He looked around at the different members of the group and then raised his hands and shrugged his shoulders. "My friend, read the New Testament -- that's exactly what happened at the room of Last Supper. They were having a dinner there. Jesus was comparing blood to wine, remember, and bread to flesh. They were participating in a Seder. And when the Seder is over Jesus is betrayed by one of his disciples and turned over to the Romans for crucifixion."

"This place is known as the room of Last Supper -- why? The meal of the Seder became Jesus last supper. He was crucified the following day. He didn't live long enough to have another supper."

"Now in this country we have a law. Every religion is in charge of its own shrine. The State has no authority inside a shrine -- a mosque for the Muslims; a church for the Christians; a synagogue for the Jews. Now this place my friends is the only place in the world that is a Jewish shrine, King David's Tomb, a Christian shrine, the Upper Room -- and when the Muslims conquered this country they changed both the Tomb of King David and the Upper Room into a mosque. And it is still a mosque for the Muslims. So this is a holy place to the Jewish people; it is a holy place to Christianity; and it is a holy place to the Islamic religion. So who is going to be in charge of this shrine?" He fielded several answers from the group, all of them correct. "You are right! The State of Israel is in charge, and we named this building 'The House of Prayer for All People.' And the State of Israel will make sure that every person, be he a Muslim, a Christian, or a Jew is allowed to pray in this place."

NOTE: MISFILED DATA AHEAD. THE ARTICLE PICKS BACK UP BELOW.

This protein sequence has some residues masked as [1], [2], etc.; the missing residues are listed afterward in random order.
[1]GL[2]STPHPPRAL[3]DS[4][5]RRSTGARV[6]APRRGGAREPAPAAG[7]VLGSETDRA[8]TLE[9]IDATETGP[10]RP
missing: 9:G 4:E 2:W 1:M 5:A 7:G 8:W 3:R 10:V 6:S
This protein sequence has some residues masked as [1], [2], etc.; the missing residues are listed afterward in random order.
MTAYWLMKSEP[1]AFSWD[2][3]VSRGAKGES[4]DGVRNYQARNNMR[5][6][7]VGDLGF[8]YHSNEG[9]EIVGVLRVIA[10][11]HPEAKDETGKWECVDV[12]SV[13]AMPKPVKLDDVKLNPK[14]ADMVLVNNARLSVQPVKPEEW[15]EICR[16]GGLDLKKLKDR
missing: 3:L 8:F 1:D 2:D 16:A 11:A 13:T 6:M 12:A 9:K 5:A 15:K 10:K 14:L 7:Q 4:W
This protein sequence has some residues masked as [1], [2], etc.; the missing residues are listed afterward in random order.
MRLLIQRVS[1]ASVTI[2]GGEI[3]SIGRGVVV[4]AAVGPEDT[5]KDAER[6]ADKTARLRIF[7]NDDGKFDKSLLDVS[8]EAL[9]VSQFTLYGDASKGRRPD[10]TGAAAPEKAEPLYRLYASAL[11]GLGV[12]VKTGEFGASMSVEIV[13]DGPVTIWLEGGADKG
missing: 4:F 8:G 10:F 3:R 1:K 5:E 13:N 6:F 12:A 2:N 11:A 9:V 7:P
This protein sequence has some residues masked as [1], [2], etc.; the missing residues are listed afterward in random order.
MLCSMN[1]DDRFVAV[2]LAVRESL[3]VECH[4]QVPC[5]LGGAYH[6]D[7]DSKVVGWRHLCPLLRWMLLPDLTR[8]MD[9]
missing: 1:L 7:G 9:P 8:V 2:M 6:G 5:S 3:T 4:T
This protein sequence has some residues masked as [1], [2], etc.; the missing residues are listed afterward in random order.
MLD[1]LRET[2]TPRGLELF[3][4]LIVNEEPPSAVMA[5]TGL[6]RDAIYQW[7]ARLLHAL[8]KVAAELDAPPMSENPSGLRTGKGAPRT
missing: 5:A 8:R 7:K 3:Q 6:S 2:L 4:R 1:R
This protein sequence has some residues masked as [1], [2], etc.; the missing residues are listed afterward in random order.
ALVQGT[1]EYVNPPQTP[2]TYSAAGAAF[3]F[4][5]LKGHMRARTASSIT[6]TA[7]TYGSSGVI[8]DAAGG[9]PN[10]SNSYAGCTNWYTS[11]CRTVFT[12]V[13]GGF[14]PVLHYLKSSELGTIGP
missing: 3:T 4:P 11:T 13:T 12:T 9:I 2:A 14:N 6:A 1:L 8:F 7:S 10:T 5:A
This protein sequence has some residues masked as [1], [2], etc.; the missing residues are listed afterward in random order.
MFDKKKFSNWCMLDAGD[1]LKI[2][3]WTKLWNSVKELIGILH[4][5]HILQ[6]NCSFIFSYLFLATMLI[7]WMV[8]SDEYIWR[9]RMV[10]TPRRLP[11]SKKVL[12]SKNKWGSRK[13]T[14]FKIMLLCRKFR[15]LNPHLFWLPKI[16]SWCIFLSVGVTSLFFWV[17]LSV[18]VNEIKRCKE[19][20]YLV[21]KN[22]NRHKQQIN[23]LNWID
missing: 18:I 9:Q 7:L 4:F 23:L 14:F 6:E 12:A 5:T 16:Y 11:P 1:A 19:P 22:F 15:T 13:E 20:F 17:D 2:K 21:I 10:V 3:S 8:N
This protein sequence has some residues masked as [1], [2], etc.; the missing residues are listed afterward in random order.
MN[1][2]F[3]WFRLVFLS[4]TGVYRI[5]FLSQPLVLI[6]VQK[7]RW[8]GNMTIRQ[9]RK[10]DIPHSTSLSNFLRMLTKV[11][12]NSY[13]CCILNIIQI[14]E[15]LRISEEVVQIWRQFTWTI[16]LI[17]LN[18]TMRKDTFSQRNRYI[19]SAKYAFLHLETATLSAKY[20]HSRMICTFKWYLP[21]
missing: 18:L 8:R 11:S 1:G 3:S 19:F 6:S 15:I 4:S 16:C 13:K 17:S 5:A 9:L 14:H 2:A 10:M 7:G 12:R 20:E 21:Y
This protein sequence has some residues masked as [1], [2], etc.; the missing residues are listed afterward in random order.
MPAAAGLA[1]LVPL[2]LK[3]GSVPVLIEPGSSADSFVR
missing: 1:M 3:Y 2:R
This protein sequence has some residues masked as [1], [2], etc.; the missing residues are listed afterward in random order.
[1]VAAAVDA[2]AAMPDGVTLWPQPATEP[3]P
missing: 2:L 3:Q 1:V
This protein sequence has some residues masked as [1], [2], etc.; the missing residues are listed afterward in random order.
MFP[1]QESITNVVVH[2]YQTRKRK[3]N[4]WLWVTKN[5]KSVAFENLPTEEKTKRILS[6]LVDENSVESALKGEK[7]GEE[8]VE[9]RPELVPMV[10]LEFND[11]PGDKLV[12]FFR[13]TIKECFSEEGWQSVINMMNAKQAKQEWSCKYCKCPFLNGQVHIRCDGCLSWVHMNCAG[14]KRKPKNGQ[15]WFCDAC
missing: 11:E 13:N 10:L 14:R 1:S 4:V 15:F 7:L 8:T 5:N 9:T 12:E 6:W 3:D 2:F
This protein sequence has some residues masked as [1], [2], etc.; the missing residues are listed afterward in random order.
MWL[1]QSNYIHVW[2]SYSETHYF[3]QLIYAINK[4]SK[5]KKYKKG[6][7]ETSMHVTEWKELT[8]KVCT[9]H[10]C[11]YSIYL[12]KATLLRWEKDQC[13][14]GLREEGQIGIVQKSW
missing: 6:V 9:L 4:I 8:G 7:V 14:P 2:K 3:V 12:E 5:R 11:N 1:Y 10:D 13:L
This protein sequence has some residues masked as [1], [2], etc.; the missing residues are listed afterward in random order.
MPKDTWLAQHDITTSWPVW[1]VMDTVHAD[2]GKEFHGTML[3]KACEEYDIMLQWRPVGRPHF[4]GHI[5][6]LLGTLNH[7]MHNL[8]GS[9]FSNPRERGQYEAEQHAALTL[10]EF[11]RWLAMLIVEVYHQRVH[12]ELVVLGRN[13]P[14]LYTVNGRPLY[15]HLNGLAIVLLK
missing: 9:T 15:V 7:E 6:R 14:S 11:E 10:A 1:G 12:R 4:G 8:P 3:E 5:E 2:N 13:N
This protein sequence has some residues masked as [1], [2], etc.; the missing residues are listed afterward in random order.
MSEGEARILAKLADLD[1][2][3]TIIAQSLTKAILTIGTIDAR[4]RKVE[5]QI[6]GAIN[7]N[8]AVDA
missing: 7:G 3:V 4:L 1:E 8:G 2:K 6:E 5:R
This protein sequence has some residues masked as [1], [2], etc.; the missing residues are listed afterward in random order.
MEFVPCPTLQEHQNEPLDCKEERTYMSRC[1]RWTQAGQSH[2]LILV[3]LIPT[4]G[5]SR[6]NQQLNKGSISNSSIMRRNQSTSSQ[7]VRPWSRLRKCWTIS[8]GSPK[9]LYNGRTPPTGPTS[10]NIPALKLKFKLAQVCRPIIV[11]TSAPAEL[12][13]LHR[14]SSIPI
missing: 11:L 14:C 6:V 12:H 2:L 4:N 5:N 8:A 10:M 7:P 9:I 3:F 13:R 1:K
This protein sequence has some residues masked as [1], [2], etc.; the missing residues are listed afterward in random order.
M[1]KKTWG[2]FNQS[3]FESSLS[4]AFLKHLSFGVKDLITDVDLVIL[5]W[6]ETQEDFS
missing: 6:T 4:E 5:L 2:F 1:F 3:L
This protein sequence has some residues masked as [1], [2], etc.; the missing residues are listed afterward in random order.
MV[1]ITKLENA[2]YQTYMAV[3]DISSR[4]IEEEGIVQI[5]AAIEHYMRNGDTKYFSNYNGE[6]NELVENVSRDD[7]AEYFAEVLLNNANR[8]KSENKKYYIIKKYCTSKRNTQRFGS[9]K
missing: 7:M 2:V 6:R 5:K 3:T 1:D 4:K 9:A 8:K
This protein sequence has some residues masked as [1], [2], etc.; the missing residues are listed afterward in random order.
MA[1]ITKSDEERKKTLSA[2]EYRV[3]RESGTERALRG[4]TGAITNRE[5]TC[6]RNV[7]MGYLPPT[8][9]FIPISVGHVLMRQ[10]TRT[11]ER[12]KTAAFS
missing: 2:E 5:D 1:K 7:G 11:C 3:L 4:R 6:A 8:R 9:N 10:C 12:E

"This is a good example of what the State of Israel was going to do with all the holy sites in Jerusalem -- the holy city to Jews, Christians, and Muslims. We want to make sure that everyone is free to pray in his or her shrine."